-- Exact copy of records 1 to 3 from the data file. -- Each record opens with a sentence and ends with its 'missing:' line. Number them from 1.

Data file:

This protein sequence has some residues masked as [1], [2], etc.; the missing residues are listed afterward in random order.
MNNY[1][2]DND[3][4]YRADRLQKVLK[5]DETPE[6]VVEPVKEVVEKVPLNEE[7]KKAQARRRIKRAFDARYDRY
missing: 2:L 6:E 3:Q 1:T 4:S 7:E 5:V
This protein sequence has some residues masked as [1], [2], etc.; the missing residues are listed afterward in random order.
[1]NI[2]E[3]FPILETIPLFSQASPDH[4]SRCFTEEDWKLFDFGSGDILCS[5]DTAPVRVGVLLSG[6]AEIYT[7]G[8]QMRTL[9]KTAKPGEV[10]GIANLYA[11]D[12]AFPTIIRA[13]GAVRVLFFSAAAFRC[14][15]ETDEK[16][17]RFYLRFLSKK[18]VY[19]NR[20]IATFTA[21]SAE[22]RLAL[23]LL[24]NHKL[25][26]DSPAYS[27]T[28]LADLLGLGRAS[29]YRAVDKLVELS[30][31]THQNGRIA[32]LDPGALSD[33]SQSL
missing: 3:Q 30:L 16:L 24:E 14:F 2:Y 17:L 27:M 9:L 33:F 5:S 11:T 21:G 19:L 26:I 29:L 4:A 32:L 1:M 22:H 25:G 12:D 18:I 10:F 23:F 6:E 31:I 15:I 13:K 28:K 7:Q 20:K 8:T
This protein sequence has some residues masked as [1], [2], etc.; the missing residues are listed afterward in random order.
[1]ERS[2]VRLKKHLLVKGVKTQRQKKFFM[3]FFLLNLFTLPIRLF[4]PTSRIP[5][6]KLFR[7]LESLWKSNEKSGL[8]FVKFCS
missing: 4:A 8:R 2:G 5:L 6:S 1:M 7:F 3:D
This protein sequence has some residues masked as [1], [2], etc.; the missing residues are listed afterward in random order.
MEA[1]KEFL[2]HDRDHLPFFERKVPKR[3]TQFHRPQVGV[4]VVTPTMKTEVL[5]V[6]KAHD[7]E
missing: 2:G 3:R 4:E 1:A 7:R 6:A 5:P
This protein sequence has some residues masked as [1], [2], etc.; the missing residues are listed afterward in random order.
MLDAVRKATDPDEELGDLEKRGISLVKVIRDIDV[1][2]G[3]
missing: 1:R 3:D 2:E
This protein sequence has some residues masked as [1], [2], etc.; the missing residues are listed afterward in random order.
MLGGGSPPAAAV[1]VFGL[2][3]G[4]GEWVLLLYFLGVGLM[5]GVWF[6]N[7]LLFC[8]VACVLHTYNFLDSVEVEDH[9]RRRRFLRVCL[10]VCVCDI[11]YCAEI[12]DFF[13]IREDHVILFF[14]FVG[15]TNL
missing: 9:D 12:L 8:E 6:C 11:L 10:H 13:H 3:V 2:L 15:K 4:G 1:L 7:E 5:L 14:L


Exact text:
This protein sequence has some residues masked as [1], [2], etc.; the missing residues are listed afterward in random order.
MNNY[1][2]DND[3][4]YRADRLQKVLK[5]DETPE[6]VVEPVKEVVEKVPLNEE[7]KKAQARRRIKRAFDARYDRY
missing: 2:L 6:E 3:Q 1:T 4:S 7:E 5:V
This protein sequence has some residues masked as [1], [2], etc.; the missing residues are listed afterward in random order.
[1]NI[2]E[3]FPILETIPLFSQASPDH[4]SRCFTEEDWKLFDFGSGDILCS[5]DTAPVRVGVLLSG[6]AEIYT[7]G[8]QMRTL[9]KTAKPGEV[10]GIANLYA[11]D[12]AFPTIIRA[13]GAVRVLFFSAAAFRC[14][15]ETDEK[16][17]RFYLRFLSKK[18]VY[19]NR[20]IATFTA[21]SAE[22]RLAL[23]LL[24]NHKL[25][26]DSPAYS[27]T[28]LADLLGLGRAS[29]YRAVDKLVELS[30][31]THQNGRIA[32]LDPGALSD[33]SQSL
missing: 3:Q 30:L 16:L 24:E 14:F 2:Y 17:L 27:M 9:L 33:F 5:S 11:T 21:G 19:L 26:I 29:L 4:A 32:L 1:M 22:H 25:G 12:D 18:I 10:F 23:F 6:E 31:I 15:I 13:K 28:K 7:Q 20:K 8:T
This protein sequence has some residues masked as [1], [2], etc.; the missing residues are listed afterward in random order.
[1]ERS[2]VRLKKHLLVKGVKTQRQKKFFM[3]FFLLNLFTLPIRLF[4]PTSRIP[5][6]KLFR[7]LESLWKSNEKSGL[8]FVKFCS
missing: 4:A 8:R 2:G 5:L 6:S 1:M 7:F 3:D